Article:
"Look, Judge, if we've got to pay for justice around here, I will pay for justice. I've paid other judges to try to get justice, pay you, too, if that's what is necessary."
That statement, made by attorney Chokwe Lumumba to Leake County Circuit Judge Marcus D. Gordon on October 17, 2001 got Lumumba in trouble -- big trouble.
Gordon cited Lumumba for contempt, fined him $500 and ordered him to serve three days in the county jail. According to an Associated Press story written at the time, Lumumba was referring to the fine itself, meaning that he would happily pay the fine if it meant justice for his client at the time, Henry Payton.
A 2003 tribunal recommended a public reprimand for Lumumba but the bar sought a harsher punishment.
"Instead, the Mississippi Bar wanted Lumumba suspended from the practice of law for an unspecified period of time. The Mississippi Bar stated that the length of suspension would be left up to this Court to determine," records show.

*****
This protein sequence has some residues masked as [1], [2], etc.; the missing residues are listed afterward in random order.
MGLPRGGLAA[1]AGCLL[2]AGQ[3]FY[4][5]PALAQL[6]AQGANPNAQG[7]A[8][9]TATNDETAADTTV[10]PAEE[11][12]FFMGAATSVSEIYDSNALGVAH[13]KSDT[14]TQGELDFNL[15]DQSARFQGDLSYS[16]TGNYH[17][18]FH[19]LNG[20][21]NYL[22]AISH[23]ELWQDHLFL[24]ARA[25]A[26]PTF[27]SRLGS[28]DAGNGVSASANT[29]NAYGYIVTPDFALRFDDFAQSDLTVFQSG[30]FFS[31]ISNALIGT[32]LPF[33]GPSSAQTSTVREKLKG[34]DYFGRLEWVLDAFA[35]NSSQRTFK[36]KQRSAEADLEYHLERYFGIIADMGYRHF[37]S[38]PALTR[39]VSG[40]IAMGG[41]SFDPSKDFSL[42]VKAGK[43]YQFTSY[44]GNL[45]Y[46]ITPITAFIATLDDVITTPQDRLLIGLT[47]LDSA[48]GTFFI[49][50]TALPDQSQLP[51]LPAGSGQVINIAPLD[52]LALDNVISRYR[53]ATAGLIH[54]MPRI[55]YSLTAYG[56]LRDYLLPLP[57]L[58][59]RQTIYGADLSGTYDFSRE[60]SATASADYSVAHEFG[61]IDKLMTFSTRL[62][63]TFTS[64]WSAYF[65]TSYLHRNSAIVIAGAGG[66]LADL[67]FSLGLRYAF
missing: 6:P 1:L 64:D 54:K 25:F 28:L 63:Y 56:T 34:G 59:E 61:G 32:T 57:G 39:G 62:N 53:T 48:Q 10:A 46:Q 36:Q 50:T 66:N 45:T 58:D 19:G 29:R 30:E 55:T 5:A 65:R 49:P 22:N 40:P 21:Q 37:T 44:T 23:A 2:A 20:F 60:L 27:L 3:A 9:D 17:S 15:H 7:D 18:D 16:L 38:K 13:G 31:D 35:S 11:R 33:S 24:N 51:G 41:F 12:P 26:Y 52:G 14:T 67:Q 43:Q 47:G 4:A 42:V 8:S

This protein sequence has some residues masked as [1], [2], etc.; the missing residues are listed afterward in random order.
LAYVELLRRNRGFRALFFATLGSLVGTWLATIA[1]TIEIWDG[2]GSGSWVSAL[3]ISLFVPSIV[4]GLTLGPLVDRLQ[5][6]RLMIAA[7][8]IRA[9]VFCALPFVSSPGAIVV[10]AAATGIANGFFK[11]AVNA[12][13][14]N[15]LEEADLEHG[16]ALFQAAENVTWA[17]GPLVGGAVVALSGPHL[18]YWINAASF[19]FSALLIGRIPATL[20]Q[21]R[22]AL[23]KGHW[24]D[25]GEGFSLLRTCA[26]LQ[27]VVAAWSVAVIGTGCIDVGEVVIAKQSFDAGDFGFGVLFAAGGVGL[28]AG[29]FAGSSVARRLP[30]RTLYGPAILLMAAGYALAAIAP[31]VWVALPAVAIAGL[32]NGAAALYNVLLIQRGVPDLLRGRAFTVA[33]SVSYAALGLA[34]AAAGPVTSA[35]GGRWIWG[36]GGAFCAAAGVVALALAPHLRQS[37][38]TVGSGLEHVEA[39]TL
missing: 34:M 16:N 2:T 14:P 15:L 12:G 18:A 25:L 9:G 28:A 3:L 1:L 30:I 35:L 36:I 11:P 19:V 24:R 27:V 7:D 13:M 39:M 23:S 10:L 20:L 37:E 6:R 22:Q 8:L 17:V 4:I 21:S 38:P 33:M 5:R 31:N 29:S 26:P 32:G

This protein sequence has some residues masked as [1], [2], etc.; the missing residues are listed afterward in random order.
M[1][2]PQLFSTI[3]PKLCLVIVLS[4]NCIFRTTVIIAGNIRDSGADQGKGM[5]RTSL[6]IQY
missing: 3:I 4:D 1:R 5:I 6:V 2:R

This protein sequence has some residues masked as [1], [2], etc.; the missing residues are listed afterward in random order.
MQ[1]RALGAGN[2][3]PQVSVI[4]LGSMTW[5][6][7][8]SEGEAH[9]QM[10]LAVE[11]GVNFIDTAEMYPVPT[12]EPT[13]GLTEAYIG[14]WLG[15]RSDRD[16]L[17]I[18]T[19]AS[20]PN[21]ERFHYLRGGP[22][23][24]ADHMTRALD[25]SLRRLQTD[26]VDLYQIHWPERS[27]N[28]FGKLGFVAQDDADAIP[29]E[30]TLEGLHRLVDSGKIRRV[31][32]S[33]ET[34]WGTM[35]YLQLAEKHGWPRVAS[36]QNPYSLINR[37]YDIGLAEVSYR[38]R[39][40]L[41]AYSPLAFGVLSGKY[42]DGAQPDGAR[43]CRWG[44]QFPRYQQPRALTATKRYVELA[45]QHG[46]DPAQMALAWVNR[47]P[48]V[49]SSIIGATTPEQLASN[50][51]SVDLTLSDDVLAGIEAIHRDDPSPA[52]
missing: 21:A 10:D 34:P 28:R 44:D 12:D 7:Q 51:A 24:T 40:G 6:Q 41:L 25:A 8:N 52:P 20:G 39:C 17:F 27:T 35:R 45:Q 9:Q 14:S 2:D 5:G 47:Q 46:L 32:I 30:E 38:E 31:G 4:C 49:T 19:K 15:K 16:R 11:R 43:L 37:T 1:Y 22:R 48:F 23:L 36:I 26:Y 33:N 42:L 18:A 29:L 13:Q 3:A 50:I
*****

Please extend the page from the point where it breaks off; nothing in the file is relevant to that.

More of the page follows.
The court ruled that in addition to the fines he'd been ordered to pay, a six-month suspension of Lumumba's law license would be appropriate. Lumumba appealed the decision to the Mississippi State Supreme court on the grounds that his speech was protected by the First Amendment. Both courts disagreed.
However, the appellate court found in August 2003: "Lumumba's behavior was done in the presence of the court and intended to embarrass or prevent orderly administration of justice. Further, it was both disrespectful to the judge and disruptive to court proceedings. We cannot fathom any situation that would warrant such behavior. This Court finds that the statements made toward the judge about how he can better get along with lawyers in the future, about the judge's "henchmen," about being proud to be thrown out of the courtroom, and about paying the judge for justice were made to embarrass the court or impede the administration of justice. This Court finds that the statements go far beyond zealous representation of one's client, and makes a mockery of the court and its proceedings."
In 2005, the state Supreme Court declined to hear Lumumba's appeal. The state high court reinstated Lumumba to the bar in 2007 with an 8 to 1 decision.